Sunday, 2 December 2007

Family to sue SPS over murder of their Catherine Thomson

John Campbell was released from prison on home leave without a risk assessment, John Campbell when on leave from Castle Huntly stabbed Catherine Thomson 25 times. When will the authorities start to understand about risk assessment, the Sheriff's findings were that the prison staff were not trained in risk assessment and they just 2rubber stamped" the risk assessment. i do not support the American suing culture but how else will agencies like the SPS learn, if they know they will face litigation then risk assessments will be essential and staff will be trained to undertake them. - check out the report from the Court -

The family of a woman killed by a prisoner on unsupervised leave from an open jail are reportedly intending to sue prison bosses.

Catherine Thomson, 26, was stabbed in the jugular vein at her family home in Moodiesburn, North Lanarkshire.

John Campbell attacked Ms Thomson - his brother's girlfriend - while on leave from Castle Huntly prison in 2005.

A fatal accident inquiry ruled that a risk assessment should have been carried out before he was given leave.

Sheriff Thomas Millar ruled Ms Thomson's death could have been avoided.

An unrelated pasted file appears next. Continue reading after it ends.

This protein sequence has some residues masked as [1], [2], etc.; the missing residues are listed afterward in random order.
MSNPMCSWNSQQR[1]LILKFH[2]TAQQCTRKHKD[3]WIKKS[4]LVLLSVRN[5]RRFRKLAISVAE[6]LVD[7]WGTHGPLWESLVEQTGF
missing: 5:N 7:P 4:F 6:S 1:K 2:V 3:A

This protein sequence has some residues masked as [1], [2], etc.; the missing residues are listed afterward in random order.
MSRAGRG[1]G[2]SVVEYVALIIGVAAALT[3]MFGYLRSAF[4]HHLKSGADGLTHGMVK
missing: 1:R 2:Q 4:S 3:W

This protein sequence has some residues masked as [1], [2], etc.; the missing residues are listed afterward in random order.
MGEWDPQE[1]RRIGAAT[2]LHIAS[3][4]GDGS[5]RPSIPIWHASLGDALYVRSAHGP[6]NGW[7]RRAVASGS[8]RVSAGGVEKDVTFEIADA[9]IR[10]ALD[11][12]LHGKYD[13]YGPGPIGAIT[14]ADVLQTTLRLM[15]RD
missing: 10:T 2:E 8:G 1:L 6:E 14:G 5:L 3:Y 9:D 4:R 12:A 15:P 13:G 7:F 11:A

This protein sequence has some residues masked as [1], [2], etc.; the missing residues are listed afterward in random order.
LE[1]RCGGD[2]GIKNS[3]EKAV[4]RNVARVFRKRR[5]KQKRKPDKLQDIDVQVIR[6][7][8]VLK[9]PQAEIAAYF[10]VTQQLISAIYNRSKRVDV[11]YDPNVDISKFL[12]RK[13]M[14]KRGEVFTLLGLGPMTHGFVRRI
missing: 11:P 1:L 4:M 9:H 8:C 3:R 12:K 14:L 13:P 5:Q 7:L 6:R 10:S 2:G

Campbell was arrested and later plunged to his death from an upper gallery at Glasgow's Barlinnie prison, in an apparent suicide.

Lawyer Cameron Fyfe said Ms Thomson's family were taking legal action against the Scottish Prison Service (SPS).

Cameron Fyfe
What the family want is for the prison service to pay for the mistake that they made
Cameron Fyfe

Mr Fyfe, who is acting for the family, said: "We take the view that the determination from the sheriff gives us the basis to proceed on the basis that the prison service was negligent in allowing Campbell out without a proper risk assessment.

"The family really don't care about the compensation money, they haven't even asked me how much they could get.

"What they want, in their words, is for some justice to come out of this and for the prison service to pay for the mistake that they made."

Campbell, 34, was serving an eight-year sentence for two charges of assault to severe injury and permanent disfigurement when he was allowed out of prison on short unsupervised leave.

He had initially been placed on high supervision level when he was sentenced in August 2002.

In 2004 his supervision level was wrongly reduced to low, which meant he was eligible for unsupervised home leave when he was transferred to Castle Huntley prison.

Sheriff Millar found that officers there had assumed Campbell was of low risk to the community because he was on a low supervision level.

He added they failed to carry out a fresh risk assessment on Campbell because they assumed one had been carried out elsewhere and were simply "rubber-stamping" it.

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